Posted On Sep 26, 2016
Ugly is the new pretty (delicious). Multicolored, gnarly-skinned heirloom variety tomatoes may grab the spotlight for their oddball aesthetic, but it’s their natural sweet taste that will win your healthy heart. These bygone treasures contain all four major carotenoids (alpha- and beta-carotene, lutein, and lycopene), are rich in potassium, and are best eaten simply: sliced with a little coarse salt on top.
Classified for their seeds that have been passed through several generations, treat these antique toms reverently by enjoying them all on their own. Ask your local farmer at the greenmarket to slice a family heirloom in half for you and eat it as you would eat a fresh peach.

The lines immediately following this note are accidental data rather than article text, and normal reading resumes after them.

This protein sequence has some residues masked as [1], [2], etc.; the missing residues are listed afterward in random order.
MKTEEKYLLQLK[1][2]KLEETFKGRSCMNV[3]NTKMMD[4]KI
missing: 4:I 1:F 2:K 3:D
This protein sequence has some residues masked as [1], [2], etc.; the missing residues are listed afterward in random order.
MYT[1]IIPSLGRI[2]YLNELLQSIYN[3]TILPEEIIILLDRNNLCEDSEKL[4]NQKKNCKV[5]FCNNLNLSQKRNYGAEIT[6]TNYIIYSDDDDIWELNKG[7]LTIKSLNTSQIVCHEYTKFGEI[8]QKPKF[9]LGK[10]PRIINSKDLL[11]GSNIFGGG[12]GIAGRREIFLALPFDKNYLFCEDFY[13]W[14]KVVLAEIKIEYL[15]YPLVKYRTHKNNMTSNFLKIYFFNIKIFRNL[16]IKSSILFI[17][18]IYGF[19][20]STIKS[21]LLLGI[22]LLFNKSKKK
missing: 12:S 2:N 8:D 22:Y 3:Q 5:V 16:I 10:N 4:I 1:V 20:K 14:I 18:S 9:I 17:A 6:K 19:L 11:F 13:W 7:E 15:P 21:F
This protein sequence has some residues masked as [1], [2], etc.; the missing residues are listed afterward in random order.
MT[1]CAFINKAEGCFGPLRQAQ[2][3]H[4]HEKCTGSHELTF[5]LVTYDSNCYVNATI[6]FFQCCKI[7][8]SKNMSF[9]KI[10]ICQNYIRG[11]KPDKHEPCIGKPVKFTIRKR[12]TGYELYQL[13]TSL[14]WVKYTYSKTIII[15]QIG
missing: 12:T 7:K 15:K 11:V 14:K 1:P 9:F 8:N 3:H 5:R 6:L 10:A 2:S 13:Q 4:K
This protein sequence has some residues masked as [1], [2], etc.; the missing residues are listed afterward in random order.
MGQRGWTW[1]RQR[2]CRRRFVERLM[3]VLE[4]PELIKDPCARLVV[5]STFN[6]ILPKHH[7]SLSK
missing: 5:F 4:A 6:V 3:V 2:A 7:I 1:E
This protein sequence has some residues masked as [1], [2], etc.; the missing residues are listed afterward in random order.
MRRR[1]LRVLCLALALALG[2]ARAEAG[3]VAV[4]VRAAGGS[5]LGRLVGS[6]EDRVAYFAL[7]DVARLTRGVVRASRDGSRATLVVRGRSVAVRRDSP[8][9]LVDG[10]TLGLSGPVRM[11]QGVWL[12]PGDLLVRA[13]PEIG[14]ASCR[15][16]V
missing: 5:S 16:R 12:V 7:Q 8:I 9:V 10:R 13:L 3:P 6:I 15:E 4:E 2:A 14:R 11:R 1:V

Tomato varieties of commercial heirlooms have been in circulation for more than 50 years. These are “open-pollinated,” meaning the seeds will generally breed true without much cross pollination. When baking fish, try adding some slices drizzled with oil to add zip to a ho-hum white fillet.
Ah, the good, ol’ tomatoes of yesteryear, grown organically with their shape, color, and ultimate taste left to the whims of natural cross pollination. With their unusual colors and forms, nothing is more fun (or delicious) than building a tower of different shaped tomatoes interspersed with mozzarella and basil. Drizzle first-press olive oil and aged balsamic over the top for an instant conversation piece at any dinner party.
This is a process of crossing known parent tomatoes that are either two heirloom seeds or one heirloom and one hybrid seed. The resulting seed is known to take eight years or more to become its own individual heirloom tomato. Place a slice over a frozen puff pastry round, sprinkle with salt, pepper, and olive oil, and bake according to the puff pastry instructions on the packet.